As you´ve probably already noticed, we are successfully funded! This was only possible with your fantastic support, so thank you very much. Our dream of making a professional, open source, vapor phase accessible to many people is coming true.
We want to keep you up-to-date throughout the whole process of designing for manufacturing and certifying the Vapor Phase One. So first, a few organisational items and upcoming milestones.
Design for manufacturing
We are now working on getting our current prototype ready for production. This means selecting reliable suppliers, optimising production processes, and revising and optimising critical components of the Vapor Phase One. We have set a goal of completing these tasks by the end of this year. This will also change the design a bit, but we are working to ensure it will look as good or better than the current version.
After the holidays, in December of this year, we are off to a certification institute. While there, we’ll carry out extensive tests and measurements to ensure the final prototype conforms to all the relevant international standards.
Now, here’s a look at some technical design details under developmet:
We are currently working on optimising our cooling system design. Our current concept works very reliably, but has a few potential weak points we want to eliminate. We use aluminium cooling blocks which have a cooling fluid flowing through them to ensure the necessary heat dissipation. The cooling fluid is distilled water mixed with corrosion inhibitors. Inhibitors are necessary because there are brass components in the cooling circuit. The surface areas are very small at the moment, so electrochemical corrosion is not a major problem. Nevertheless, we want to provide a very durable solution, so we are working on removing all aluminium components from the cooling loop. Here’s what that development work looks like:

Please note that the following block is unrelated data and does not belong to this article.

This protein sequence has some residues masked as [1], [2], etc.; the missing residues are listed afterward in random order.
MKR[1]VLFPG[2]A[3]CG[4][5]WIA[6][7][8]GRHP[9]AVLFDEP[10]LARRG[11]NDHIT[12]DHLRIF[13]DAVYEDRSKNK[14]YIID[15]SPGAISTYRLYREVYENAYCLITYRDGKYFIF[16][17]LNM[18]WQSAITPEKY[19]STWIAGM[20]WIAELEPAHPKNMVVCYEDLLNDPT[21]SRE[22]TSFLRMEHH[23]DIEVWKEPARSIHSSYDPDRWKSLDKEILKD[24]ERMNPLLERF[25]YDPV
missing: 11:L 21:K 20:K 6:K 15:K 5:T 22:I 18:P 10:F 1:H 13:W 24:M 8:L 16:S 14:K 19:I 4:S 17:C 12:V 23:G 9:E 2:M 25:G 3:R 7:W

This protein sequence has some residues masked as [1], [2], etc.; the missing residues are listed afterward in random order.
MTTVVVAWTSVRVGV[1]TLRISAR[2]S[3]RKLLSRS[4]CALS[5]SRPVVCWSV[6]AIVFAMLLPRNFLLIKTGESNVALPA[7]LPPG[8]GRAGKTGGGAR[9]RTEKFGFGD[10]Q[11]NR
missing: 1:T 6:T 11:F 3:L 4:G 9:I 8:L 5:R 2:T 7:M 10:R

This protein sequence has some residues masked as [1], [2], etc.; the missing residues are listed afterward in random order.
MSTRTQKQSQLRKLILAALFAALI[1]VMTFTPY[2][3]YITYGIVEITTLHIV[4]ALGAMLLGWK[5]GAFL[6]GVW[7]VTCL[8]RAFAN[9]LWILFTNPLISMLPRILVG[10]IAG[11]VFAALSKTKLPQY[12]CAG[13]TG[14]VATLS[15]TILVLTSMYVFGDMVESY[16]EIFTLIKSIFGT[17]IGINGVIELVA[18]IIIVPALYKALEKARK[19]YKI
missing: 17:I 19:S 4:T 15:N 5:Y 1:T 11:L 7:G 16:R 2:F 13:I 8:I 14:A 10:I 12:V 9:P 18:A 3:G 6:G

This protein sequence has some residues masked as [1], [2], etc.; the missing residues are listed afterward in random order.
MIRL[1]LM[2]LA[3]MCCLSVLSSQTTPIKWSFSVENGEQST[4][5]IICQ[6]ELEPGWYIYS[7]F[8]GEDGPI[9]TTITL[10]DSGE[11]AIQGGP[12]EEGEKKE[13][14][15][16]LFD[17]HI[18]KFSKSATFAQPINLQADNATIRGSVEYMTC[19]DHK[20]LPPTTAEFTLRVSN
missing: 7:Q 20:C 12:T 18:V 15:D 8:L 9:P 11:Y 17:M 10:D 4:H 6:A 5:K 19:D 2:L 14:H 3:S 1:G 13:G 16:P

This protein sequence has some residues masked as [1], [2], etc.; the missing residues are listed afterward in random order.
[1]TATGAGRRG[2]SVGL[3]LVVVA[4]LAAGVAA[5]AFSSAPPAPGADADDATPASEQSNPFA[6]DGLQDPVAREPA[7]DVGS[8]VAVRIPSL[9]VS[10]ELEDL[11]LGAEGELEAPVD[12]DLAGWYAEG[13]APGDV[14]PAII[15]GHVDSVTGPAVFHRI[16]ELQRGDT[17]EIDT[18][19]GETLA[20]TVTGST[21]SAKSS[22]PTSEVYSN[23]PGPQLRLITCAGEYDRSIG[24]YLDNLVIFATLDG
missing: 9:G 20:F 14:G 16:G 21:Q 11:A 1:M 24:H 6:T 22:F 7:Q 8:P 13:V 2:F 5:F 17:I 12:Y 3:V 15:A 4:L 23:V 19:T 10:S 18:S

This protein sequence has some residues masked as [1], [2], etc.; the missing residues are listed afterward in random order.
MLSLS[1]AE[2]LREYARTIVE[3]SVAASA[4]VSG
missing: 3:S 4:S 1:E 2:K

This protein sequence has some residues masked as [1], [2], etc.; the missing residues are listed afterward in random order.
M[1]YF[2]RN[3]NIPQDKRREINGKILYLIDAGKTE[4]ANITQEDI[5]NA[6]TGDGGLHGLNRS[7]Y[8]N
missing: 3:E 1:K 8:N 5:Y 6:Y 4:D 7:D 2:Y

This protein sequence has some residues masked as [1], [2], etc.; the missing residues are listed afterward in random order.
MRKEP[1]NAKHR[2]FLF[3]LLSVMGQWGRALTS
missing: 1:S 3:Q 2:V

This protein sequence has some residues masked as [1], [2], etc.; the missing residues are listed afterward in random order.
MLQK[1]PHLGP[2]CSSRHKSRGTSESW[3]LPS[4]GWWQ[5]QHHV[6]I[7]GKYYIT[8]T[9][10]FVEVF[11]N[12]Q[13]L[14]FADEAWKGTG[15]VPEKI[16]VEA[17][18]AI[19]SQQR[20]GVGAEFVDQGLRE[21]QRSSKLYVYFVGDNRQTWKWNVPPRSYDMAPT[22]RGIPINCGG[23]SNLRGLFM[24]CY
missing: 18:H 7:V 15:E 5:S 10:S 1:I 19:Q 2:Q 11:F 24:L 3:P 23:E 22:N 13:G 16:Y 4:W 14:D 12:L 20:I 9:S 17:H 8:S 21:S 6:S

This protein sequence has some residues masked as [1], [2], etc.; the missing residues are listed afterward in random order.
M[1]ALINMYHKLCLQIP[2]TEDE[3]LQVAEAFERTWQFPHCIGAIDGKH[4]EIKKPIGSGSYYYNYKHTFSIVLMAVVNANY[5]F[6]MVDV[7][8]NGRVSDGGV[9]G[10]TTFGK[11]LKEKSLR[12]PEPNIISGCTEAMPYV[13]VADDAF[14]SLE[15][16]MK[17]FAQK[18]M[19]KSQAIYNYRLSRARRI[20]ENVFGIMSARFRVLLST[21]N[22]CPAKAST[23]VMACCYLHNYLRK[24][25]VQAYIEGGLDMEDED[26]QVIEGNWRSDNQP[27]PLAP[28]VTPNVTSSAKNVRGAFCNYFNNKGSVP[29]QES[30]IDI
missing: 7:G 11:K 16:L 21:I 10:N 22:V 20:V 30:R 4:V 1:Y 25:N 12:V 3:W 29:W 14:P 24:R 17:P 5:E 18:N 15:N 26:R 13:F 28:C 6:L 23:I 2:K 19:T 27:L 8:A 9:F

Easy installation of the cooling blocks is also an important point to consider. In the current solution, two mounting plates and six screws are required to mount one of the four cooling blocks in the process chamber. This costs time and complicates replacement or upgrade of the components. So we decided to design a solution using copper tubes soldered to a thick copper sheet. This solution offers sufficient cooling capacity, prevents electrochemical corrosion as no metals with corrosion potentials are used in the cooling circuit, and the solution is easy to install. We have numerically tested this design extensively using FEM simulations and will now implement it for testing. We will publish the test results here with comparisons to the simulation data. A visualisation of the simulation is available on our Twitter Channel.
Thanks again for your support! We will keep you up to date!